Stoneham is on a dirt road at the junction of the Missouri Pacific and the Atchison, Topeka, and Santa Fe railways, a mile south of State Park Road 234 in southern Grimes County. It was established by farm families in the vicinity of Hurricane Creek who began migrating onto a projected line of the Central and Montgomery Railway in 1879. In that year the railroad acquired a right-of-way from local landowner John H. Stoneham, for whom the town was named. The site was first settled by members of Austin's colony during the 1830s. In the 1840s a Methodist meetinghouse was constructed, and the building doubled as a schoolhouse. After the Civil War the High Point Baptist Church was built on the road to Yarboro. The churches seem to have been the only public buildings in the vicinity until the coming of the railroad. John Stoneham established a general mercantile store near the rail line, which was purchased in 1885 by the Gulf, Colorado and Santa Fe Railway. A post office was established in 1890 with Stoneham as postmaster. A new Methodist church was constructed in 1894. About 1900 the International-Great Northern Railroad extended a line through the community, which had become a shipping center for cotton and other agricultural commodities. In 1901 the Smith Land and Improvement Company of Beaumont laid out the present townsite and began the sale of lots. The early settlement supported a cotton gin, a drugstore, a barbershop, a meat market, a blacksmith shop, and two general stores. In 1909 St. Joseph's Catholic Church was organized to accommodate the growing numbers of Polish immigrants who began arriving in the vicinity in the late nineteenth century. In 1910 a new school opened, and the community's first Black church, the Stonehamville Methodist Episcopal Church, was built a mile south of town; its members had previously worshipped in a brush arbor near the site of the present Stoneham cemetery. A school for children of Polish ancestry was established three miles from town on Grimes Prairie in 1910–11. Three White and three Black schools were operated by the Stoneham Common School District during the early twentieth century.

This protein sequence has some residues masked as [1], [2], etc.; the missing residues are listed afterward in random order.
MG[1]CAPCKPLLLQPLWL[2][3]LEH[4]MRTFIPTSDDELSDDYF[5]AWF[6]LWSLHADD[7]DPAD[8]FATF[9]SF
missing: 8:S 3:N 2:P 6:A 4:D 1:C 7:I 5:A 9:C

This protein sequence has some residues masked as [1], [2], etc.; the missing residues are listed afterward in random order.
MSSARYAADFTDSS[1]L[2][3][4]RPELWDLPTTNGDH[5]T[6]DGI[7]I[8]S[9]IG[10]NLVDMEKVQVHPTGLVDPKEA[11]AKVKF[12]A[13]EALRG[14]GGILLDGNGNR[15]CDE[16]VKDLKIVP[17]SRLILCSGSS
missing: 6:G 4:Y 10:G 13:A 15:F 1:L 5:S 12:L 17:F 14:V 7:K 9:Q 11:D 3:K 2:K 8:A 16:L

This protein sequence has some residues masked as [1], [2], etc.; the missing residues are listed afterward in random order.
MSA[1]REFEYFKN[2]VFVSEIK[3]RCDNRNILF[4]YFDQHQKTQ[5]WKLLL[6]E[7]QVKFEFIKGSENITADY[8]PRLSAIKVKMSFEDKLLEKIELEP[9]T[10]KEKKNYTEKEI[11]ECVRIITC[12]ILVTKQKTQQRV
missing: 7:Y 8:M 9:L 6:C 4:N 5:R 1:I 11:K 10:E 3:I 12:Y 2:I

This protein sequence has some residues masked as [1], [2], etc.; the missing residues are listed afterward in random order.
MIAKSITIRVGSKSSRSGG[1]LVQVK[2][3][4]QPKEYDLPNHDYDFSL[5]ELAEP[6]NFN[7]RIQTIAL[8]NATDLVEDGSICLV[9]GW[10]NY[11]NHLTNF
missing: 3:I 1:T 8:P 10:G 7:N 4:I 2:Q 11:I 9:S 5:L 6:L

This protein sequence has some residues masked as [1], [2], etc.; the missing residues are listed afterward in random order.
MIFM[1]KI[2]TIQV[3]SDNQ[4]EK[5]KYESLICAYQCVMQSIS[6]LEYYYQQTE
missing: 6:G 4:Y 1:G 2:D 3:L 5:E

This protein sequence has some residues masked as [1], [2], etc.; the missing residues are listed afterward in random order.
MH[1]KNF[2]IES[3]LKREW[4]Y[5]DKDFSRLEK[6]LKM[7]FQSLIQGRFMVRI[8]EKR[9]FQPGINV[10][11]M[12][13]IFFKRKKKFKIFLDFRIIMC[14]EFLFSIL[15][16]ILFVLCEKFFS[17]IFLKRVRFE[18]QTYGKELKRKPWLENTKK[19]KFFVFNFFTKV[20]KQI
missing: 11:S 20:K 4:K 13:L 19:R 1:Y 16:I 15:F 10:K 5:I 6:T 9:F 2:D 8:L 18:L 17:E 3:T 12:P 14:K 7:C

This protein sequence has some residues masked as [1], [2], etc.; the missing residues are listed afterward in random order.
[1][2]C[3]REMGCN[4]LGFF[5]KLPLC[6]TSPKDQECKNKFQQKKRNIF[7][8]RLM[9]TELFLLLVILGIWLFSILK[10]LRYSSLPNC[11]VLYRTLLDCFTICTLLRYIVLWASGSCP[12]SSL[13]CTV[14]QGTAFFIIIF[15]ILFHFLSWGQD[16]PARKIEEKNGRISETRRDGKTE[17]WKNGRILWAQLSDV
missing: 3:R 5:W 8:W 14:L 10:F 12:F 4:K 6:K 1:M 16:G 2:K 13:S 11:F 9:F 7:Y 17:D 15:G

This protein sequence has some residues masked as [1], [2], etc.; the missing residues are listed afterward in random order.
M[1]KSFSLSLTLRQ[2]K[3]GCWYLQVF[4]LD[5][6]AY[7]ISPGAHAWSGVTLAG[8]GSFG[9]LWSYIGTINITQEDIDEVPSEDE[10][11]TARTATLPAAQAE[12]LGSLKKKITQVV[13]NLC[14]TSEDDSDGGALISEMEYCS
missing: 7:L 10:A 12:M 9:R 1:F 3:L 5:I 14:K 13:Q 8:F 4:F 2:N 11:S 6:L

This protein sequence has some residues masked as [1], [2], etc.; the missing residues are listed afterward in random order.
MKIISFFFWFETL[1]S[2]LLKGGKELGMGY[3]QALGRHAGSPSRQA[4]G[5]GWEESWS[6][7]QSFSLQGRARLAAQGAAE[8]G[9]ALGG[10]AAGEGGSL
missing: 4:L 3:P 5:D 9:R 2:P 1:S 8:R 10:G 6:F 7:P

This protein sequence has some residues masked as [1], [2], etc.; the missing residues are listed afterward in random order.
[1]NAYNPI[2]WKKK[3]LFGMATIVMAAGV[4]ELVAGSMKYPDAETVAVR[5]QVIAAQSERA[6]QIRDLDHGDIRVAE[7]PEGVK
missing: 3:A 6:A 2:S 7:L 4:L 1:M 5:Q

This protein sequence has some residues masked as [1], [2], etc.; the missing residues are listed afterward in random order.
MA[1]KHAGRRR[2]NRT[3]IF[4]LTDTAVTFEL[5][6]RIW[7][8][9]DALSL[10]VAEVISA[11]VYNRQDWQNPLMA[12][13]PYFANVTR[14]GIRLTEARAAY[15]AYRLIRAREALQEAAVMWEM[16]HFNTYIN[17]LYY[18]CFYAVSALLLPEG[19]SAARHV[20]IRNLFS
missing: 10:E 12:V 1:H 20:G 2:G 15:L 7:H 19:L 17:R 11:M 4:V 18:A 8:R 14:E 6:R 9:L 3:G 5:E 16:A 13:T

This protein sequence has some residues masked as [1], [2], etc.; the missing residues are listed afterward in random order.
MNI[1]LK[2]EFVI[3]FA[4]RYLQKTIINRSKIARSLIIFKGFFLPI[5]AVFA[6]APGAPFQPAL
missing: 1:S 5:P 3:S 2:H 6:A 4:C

Adapted from the official Handbook of Texas, a state encyclopedia developed by the Texas State Historical Association (TSHA). It is an authoritative source of trusted historical records.
Charles Christopher Jackson | © Texas State Historical Association
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